In this spoof of the state flag debates across the American South, in particular Georgia, Chef demands changes to the South Park flag because it is racist.  To leave no doubt in the minds of the viewers that Chef is spot on, the flag is discovered to show four white people lynching a black man.

And yet, Jimbo and Nedd, the resident hunter rednecks of South Park disagree, offering what amounts to the same argument relied upon by most southerners who oppose changing their state flags: The flag is a part of our history, our traditions.  While people in the past did racist things and perhaps some minority today holds racist views, the whole culture of the South was not built around racism, and the flag represents the whole culture, not just the sordid parts.

Now for a not so brief digression, I’m from Alabama.  I confess I very much identify with Jimbo’s position at least regarding the flags of the southern states.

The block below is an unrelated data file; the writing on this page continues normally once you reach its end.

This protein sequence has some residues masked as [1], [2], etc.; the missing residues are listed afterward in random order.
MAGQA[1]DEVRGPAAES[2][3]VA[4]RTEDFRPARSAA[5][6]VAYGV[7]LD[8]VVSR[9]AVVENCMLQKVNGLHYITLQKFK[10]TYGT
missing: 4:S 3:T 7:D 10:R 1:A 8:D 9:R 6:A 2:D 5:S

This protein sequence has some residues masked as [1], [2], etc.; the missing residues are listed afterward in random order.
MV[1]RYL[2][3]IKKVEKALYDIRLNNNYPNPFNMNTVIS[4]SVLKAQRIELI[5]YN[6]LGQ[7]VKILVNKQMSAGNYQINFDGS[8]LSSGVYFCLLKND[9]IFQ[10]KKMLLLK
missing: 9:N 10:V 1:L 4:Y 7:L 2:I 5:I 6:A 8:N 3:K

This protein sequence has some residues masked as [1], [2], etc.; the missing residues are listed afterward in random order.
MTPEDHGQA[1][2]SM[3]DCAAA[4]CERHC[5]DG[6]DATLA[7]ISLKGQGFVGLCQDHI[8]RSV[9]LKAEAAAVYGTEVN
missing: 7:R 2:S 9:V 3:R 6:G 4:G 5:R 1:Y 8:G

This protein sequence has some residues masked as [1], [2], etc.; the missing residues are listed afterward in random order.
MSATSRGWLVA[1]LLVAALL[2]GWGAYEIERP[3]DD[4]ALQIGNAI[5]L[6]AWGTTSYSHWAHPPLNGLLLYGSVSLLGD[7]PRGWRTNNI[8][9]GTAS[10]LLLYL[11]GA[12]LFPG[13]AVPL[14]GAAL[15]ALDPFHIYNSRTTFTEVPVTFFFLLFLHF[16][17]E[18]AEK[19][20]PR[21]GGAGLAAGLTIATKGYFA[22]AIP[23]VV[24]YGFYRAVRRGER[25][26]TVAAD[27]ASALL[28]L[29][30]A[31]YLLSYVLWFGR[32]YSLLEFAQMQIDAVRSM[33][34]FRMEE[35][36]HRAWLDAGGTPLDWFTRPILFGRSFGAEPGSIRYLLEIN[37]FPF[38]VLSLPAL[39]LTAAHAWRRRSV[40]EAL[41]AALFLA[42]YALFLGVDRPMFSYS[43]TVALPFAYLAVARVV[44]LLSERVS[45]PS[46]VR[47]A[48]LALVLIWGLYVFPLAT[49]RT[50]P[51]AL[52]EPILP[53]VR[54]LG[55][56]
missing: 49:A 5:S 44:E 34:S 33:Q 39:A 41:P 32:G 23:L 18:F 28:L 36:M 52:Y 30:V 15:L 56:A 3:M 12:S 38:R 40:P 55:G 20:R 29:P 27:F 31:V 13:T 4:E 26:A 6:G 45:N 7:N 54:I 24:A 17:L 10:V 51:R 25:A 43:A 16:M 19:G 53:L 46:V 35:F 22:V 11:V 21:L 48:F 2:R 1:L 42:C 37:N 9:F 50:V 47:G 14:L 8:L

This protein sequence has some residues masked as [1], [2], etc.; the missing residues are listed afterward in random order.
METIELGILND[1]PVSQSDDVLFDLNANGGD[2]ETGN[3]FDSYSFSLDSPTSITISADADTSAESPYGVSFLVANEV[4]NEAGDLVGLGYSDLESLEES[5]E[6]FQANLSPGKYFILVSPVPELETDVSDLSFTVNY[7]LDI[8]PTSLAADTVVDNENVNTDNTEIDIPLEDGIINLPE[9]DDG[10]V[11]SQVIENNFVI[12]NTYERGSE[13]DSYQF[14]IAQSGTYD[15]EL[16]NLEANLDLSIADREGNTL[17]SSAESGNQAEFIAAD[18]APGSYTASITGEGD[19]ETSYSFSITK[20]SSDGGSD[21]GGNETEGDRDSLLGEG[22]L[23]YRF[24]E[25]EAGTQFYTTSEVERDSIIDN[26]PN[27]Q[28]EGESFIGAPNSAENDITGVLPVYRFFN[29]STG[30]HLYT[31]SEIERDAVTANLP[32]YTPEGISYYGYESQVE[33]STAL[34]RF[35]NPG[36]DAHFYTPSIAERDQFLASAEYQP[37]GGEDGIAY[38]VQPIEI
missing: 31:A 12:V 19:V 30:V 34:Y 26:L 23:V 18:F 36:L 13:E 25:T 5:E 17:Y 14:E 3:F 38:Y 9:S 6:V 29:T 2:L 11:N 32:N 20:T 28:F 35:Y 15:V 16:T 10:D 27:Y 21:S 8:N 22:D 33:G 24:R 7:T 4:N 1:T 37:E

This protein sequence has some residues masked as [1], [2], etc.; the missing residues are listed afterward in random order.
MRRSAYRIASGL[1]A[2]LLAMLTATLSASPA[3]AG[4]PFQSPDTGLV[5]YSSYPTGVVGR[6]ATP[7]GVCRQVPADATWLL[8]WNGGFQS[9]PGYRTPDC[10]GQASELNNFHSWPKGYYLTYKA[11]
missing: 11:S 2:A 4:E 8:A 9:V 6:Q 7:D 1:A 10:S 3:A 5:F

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Grading on a Curve

From my first post at Smash Cut Culture, I’ve been reviewing movies and contributing my thoughts on film-making, narrative storytelling, and media culture.

Part of the joy of writing for this platform is that I get to (try to) put aside my personal biases and look at media purely from the perspective of artistic critique. It would be pointlessly solipsistic to write, “I like this,” or, “I hate that,” and have that lazy and defenseless opinion stand in for something worth reading. After all, the goal is to actually think about a work of art as objectively as possible and then discuss its quality and value (or lack thereof) based on its own merits.

Unfortunately, all this means that artistic critique is really not a good job for people who need to be liked by everyone, and it’s also not a job for people who can’t separate themselves; their own personal tastes; or their pre-conceived biases from the subject matter at hand.

I’ve recently written scathing reviews of the films “Snowpiercer” and “The Giver”.